The weed biocontrol program in NEW ZEALAND recently published a highly informative map-style fold out pamphlet, “Biocontrol Agents for Weeds in New Zealand, A Quick Reference.” Printed in full color on coated paperstock, the 24-panel, 2008 publication not only illustrates all the weed biocontrol agents currently available in NEW ZEALAND, but includes concise sections on “What is Biocontrol and How Does it Work,” “What to Expect,” and “Future Agents.” Each of the nearly 60 species is shown in a clear, close-up photo along with the weed plant it attacks and a brief description of how it has performed. The pamphlet, designed to fit in a pocket when folded, is among the most effective and comprehensive information tools currently available for weed biocontrol and clearly has far broader application than just NEW ZEALAND. -> L. Hayes, Landcare Research, PO Box 40, Lincoln 7640, NEW ZEALAND. Fax: 64-03-321-9998. HayesL@landcareresearch.co.nz. Voice: 64-03-321-9694. MYCORRHIZAE AND PEST MANAGEMENT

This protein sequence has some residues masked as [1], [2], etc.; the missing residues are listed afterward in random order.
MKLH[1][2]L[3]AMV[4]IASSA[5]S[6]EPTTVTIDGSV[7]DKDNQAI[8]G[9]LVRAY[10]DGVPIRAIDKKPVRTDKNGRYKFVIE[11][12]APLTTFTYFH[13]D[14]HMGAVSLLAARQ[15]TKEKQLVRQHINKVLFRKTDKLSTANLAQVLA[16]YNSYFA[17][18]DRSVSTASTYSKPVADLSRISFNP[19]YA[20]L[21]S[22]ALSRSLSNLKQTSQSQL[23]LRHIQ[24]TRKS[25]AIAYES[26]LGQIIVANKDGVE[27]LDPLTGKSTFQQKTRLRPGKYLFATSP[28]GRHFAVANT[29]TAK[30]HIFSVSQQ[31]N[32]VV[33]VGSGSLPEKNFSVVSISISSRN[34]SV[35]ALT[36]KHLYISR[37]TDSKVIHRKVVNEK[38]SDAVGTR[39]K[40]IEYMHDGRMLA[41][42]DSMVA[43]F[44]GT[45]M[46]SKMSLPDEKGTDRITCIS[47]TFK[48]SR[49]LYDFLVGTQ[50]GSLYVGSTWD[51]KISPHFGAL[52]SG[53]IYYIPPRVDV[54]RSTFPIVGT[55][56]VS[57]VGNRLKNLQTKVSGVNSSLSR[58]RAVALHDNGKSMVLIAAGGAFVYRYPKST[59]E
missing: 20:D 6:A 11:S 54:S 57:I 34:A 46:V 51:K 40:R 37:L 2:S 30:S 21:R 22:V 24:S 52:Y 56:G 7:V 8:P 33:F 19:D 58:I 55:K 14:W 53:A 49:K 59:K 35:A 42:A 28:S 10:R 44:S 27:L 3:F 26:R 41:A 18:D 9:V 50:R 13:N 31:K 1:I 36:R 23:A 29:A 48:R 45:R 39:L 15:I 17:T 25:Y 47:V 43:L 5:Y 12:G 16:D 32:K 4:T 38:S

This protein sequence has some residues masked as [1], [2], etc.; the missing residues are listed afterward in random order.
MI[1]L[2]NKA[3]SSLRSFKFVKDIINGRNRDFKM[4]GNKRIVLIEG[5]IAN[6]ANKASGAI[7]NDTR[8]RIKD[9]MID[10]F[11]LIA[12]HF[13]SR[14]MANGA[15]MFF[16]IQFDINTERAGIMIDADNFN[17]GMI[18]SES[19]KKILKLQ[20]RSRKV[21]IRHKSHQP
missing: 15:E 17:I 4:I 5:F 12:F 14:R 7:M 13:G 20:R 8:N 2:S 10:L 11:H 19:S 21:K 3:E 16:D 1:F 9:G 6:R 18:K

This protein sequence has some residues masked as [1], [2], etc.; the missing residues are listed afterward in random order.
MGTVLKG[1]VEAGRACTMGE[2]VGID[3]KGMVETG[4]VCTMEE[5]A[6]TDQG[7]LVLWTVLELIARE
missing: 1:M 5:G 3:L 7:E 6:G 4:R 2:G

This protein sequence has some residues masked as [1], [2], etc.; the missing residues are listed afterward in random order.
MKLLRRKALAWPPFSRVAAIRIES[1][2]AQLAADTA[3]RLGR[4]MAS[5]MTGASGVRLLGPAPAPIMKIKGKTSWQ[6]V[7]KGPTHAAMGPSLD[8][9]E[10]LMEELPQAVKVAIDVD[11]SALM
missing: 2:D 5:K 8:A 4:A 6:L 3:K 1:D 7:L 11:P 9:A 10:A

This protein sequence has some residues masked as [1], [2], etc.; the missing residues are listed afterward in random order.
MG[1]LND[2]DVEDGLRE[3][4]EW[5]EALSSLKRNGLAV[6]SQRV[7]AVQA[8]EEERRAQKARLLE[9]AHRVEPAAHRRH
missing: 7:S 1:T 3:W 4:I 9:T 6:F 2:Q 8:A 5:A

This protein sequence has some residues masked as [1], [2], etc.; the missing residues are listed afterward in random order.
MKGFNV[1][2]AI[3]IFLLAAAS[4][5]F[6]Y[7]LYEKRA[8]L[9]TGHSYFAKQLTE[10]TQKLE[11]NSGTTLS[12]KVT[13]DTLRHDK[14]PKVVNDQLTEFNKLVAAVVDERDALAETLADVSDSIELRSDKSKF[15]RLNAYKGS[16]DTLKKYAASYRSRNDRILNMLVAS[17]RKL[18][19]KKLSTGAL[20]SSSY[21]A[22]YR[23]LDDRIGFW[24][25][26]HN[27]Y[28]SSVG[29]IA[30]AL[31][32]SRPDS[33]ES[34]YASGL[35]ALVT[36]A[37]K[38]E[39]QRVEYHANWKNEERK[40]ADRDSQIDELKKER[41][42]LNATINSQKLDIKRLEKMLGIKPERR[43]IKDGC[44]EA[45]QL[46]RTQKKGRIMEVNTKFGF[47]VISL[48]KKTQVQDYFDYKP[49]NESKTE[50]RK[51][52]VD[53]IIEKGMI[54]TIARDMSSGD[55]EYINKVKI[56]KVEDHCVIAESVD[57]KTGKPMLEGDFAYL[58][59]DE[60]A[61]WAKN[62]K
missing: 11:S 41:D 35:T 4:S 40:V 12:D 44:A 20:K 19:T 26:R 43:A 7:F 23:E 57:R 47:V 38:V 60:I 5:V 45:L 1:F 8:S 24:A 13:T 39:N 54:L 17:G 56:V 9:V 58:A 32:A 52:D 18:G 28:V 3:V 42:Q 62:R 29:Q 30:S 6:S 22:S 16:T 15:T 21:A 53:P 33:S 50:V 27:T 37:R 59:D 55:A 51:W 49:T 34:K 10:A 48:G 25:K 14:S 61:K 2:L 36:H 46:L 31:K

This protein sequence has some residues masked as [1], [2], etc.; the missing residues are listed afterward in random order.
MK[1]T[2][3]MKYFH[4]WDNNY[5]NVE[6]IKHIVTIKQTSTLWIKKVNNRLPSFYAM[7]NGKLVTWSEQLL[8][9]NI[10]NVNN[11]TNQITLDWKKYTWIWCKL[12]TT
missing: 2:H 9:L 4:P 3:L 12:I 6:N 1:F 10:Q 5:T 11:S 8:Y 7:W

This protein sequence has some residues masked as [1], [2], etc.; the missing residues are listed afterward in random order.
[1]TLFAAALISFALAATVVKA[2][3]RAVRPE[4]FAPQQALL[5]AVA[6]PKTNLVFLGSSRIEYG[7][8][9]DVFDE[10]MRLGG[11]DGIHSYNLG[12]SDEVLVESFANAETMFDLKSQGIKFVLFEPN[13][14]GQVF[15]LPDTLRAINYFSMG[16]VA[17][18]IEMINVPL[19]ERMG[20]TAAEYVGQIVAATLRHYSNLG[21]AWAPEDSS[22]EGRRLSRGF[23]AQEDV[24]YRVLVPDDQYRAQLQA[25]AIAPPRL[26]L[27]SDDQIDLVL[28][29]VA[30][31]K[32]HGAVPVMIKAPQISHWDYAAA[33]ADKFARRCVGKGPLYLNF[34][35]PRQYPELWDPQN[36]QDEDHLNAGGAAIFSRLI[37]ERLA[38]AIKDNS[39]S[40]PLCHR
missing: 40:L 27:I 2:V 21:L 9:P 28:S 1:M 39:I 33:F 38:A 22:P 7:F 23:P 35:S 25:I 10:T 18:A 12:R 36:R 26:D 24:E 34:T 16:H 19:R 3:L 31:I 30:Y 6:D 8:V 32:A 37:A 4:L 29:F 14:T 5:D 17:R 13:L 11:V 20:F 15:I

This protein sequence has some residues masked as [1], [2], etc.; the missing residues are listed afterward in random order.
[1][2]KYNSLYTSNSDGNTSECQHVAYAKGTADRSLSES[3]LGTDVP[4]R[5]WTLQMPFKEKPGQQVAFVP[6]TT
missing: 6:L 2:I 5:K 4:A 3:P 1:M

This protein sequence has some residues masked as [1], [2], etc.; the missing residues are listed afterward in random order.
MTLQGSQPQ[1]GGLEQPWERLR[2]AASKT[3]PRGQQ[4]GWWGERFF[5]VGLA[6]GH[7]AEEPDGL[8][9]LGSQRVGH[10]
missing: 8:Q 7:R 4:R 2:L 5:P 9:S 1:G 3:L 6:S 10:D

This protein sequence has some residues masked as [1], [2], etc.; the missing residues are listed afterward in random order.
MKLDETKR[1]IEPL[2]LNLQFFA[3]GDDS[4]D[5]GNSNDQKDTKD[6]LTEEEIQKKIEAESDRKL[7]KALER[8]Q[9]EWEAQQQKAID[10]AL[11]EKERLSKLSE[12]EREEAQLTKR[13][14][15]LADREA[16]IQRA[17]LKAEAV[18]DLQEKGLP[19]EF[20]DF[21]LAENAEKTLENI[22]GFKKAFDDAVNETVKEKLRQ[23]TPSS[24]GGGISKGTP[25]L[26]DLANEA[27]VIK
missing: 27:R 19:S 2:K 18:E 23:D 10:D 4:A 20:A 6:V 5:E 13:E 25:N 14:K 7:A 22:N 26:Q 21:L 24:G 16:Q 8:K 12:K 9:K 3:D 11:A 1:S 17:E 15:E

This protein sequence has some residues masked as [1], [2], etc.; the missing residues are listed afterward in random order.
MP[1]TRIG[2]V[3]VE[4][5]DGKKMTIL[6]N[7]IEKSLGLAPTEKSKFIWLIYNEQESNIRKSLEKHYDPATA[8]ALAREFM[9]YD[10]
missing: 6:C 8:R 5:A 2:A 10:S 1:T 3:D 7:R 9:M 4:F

One chapter, among eight, in the 2007 hardbound volume, MYCORRHIZAE IN CROP PRODUCTION, edited by C. Hamel and C. Plenchette, addresses the “Effect of Arbuscular Mycorrhizal Symbiosis on Plant Diseases and Pests.” Chapter authors M. St-Arnaud and V. Vujanovic believe that “naturally occurring rhizosphere microorganisms are choice candidates for biological control because they are already part of equilibrium between plants, pathogens, and the soil environment” and that “AM fungal agents must be seriously considered and examined as alternatives to chemical pesticides.” The extensive list of references included can serve as a valuable information tool. -> Haworth Press, 10 Alice St., Binghampton, NY 13904-1580, USA. Orders@HaworthPress.com. –excerpted, with thanks, from the cited publication. USING PESTICIDES CORRECTLY